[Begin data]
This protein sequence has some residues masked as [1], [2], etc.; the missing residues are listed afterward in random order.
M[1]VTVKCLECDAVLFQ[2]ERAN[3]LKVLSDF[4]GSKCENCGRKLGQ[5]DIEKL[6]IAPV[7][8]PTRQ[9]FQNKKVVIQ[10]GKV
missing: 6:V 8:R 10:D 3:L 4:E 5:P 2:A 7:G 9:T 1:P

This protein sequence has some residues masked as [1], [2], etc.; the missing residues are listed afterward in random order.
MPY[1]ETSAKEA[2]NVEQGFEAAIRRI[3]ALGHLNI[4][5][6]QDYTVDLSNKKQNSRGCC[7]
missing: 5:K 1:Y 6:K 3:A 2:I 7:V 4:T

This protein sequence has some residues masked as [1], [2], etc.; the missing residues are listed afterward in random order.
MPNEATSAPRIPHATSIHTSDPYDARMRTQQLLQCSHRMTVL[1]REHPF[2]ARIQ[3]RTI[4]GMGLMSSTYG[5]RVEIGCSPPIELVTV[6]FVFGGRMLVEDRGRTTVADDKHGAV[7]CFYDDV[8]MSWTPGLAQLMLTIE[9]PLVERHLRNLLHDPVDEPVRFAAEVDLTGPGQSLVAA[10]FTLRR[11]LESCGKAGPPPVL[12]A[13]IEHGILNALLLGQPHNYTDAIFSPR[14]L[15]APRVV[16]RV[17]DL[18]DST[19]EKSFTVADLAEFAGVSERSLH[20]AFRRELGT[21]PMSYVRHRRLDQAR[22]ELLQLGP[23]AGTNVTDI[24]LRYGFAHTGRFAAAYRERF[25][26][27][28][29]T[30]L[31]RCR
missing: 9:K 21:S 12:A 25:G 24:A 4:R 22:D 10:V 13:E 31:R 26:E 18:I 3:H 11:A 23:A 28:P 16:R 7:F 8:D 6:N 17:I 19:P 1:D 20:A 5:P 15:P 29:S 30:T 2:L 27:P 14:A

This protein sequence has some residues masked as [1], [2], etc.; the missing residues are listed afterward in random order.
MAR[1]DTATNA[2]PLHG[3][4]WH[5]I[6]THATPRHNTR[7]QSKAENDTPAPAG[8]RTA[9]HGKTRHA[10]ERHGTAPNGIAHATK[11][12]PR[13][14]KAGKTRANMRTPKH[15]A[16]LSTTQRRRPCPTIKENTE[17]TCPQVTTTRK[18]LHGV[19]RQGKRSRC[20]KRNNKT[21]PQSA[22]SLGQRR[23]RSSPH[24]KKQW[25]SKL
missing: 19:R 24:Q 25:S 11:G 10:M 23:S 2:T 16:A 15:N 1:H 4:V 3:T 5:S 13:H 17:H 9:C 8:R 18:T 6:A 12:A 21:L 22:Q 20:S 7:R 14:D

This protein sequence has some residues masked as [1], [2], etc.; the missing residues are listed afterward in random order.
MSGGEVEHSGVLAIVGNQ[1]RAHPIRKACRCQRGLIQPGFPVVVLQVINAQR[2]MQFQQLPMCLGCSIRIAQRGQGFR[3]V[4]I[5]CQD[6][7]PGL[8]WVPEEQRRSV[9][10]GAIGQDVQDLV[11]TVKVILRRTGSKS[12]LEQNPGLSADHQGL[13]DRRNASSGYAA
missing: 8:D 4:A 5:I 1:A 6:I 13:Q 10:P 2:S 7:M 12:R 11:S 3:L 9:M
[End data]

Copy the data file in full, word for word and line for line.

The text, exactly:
This protein sequence has some residues masked as [1], [2], etc.; the missing residues are listed afterward in random order.
M[1]VTVKCLECDAVLFQ[2]ERAN[3]LKVLSDF[4]GSKCENCGRKLGQ[5]DIEKL[6]IAPV[7][8]PTRQ[9]FQNKKVVIQ[10]GKV
missing: 6:V 8:R 10:D 3:L 4:E 5:P 2:A 7:G 9:T 1:P

This protein sequence has some residues masked as [1], [2], etc.; the missing residues are listed afterward in random order.
MPY[1]ETSAKEA[2]NVEQGFEAAIRRI[3]ALGHLNI[4][5][6]QDYTVDLSNKKQNSRGCC[7]
missing: 5:K 1:Y 6:K 3:A 2:I 7:V 4:T

This protein sequence has some residues masked as [1], [2], etc.; the missing residues are listed afterward in random order.
MPNEATSAPRIPHATSIHTSDPYDARMRTQQLLQCSHRMTVL[1]REHPF[2]ARIQ[3]RTI[4]GMGLMSSTYG[5]RVEIGCSPPIELVTV[6]FVFGGRMLVEDRGRTTVADDKHGAV[7]CFYDDV[8]MSWTPGLAQLMLTIE[9]PLVERHLRNLLHDPVDEPVRFAAEVDLTGPGQSLVAA[10]FTLRR[11]LESCGKAGPPPVL[12]A[13]IEHGILNALLLGQPHNYTDAIFSPR[14]L[15]APRVV[16]RV[17]DL[18]DST[19]EKSFTVADLAEFAGVSERSLH[20]AFRRELGT[21]PMSYVRHRRLDQAR[22]ELLQLGP[23]AGTNVTDI[24]LRYGFAHTGRFAAAYRERF[25][26][27][28][29]T[30]L[31]RCR
missing: 9:K 21:S 12:A 25:G 24:A 4:R 22:D 10:V 13:E 31:R 26:E 18:I 3:H 11:A 23:A 28:P 16:R 7:F 8:D 6:N 17:I 19:P 1:D 20:A 5:P 15:P 29:S 30:T 2:L 27:P 14:A

This protein sequence has some residues masked as [1], [2], etc.; the missing residues are listed afterward in random order.
MAR[1]DTATNA[2]PLHG[3][4]WH[5]I[6]THATPRHNTR[7]QSKAENDTPAPAG[8]RTA[9]HGKTRHA[10]ERHGTAPNGIAHATK[11][12]PR[13][14]KAGKTRANMRTPKH[15]A[16]LSTTQRRRPCPTIKENTE[17]TCPQVTTTRK[18]LHGV[19]RQGKRSRC[20]KRNNKT[21]PQSA[22]SLGQRR[23]RSSPH[24]KKQW[25]SKL
missing: 19:R 24:Q 25:S 11:G 10:M 23:S 2:T 16:A 15:N 1:H 4:V 3:T 5:S 13:H 17:H 9:C 8:R 18:T 6:A 12:A 21:L 22:Q 20:S 7:R 14:D

This protein sequence has some residues masked as [1], [2], etc.; the missing residues are listed afterward in random order.
MSGGEVEHSGVLAIVGNQ[1]RAHPIRKACRCQRGLIQPGFPVVVLQVINAQR[2]MQFQQLPMCLGCSIRIAQRGQGFR[3]V[4]I[5]CQD[6][7]PGL[8]WVPEEQRRSV[9][10]GAIGQDVQDLV[11]TVKVILRRTGSKS[12]LEQNPGLSADHQGL[13]DRRNASSGYAA
missing: 8:D 4:A 5:I 1:A 6:I 13:Q 10:P 2:S 7:M 12:R 11:S 3:L 9:M